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Seattle’s industries make it fairly well-known across the world. What started as a logging town has, in the greater metropolitan area, been the birthplace of Starbucks, Amazon, Nordstroms, Costco, Microsoft, Weyerhouser, Boeing and so many more. Once again far too many to list.

Seattle also houses many museums and performing arts centers and is well-known for its productions by Pacific Northwest Ballet , Seattle Symphony Orchestra , and Seattle Opera

There is an endless array of incredible arts also far too numerous to list. The music scene, the poetry scene, the rich array of writers, conventions, pow-wows, zoos, aquariums, sports, and architecture are all worthy of multitude of one or more posts per subject matter.

Obviously, I love where I live and I love that no matter how hard you try, you never run out of things to do and explore.

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I have not even touched upon such little things as the iconic Space Needle, or the Experience Music Project or the relatively new Seattle Great Wheel

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As I have written this blog, it has occurred to me that future posts (after the April A-Z challenge) should all contain some tidbit of knowledge about Seattle.

My absolute favorite part of Seattle is that you can use it as a setting or ecosystem for an endless array of stories or, in my case, for an urban fantasy book not bound by any one setting. In my own imaginary worlds, the lure of Seattle is not limited to the human element.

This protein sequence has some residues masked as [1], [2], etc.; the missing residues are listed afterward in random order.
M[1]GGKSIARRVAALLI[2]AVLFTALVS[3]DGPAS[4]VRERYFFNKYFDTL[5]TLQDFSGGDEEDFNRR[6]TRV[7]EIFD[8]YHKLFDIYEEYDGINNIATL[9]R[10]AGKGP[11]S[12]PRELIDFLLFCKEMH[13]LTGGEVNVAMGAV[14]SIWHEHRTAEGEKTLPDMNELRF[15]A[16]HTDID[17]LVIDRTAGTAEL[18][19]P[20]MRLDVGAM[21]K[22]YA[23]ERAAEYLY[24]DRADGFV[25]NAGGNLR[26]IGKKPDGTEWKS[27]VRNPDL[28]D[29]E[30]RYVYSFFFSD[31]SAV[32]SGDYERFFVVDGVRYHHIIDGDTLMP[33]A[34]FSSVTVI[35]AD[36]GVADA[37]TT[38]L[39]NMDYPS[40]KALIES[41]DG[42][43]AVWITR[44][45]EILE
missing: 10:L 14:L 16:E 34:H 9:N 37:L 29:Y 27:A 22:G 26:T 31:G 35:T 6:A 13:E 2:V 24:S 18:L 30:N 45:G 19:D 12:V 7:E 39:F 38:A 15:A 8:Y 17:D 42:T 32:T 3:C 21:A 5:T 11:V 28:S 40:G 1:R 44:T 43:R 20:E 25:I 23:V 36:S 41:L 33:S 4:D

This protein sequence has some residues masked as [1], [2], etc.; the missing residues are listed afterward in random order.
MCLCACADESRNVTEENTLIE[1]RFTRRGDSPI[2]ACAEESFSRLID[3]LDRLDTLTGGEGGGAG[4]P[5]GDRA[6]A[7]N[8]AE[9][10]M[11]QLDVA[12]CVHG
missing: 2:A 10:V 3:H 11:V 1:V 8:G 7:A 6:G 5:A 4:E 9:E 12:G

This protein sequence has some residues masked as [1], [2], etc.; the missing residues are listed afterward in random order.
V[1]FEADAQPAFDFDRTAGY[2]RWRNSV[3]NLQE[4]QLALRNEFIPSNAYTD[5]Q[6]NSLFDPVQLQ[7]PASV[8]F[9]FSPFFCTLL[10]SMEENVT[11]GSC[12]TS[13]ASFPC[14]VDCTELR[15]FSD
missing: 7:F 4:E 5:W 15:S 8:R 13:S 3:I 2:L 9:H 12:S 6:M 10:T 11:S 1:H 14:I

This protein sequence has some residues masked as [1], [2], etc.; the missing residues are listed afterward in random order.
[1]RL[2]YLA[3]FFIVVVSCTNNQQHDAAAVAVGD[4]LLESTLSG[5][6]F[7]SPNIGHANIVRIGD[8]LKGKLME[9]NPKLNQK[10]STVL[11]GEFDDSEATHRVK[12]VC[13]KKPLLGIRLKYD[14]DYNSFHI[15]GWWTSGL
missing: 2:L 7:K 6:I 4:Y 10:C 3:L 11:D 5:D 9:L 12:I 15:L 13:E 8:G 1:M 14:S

I am collecting Seattle anecdotes, favorite Seattle area  histories, favorite sights, greatest Seattle event and places.  Send me your votes and I will include them in a future post.

~lisa 121001 -  - medium-2

Fonts, Mythology, Q-U

R = Rainbows


R stands for Rockwell

R=Rockwell extra bold is modeled on a 1910 font that was originally called Litho Antique. It was revived in the 1920’s and then re-published under its current name in 1934 by Monotype (Frank Hinman Pierpont)


The true harvest of my life is intangible – a little star dust caught, a portion of the rainbow I have clutched.” – Henry David Thoreau

Life on Rainbow Hill is almost always suffused with rainbows. This seems like the most natural subject for today’s “R” post in the A-Z challenge.  This post was going to be in all the colors of the rainbow, but yellow does not read very well so I’ve settled for a more random spectrum sampling.

Rainbows are the sun’s rays refracted or reflected by rain or mist into an arc of color. These rainbow arcs always have their colors in the same sequence: red, orange, yellow, green, blue, indigo, and violet.


A well-known English Mnemonic is “Richard Of York Gave Battle In Vain” and the less interesting American English of “ROY G BIV”.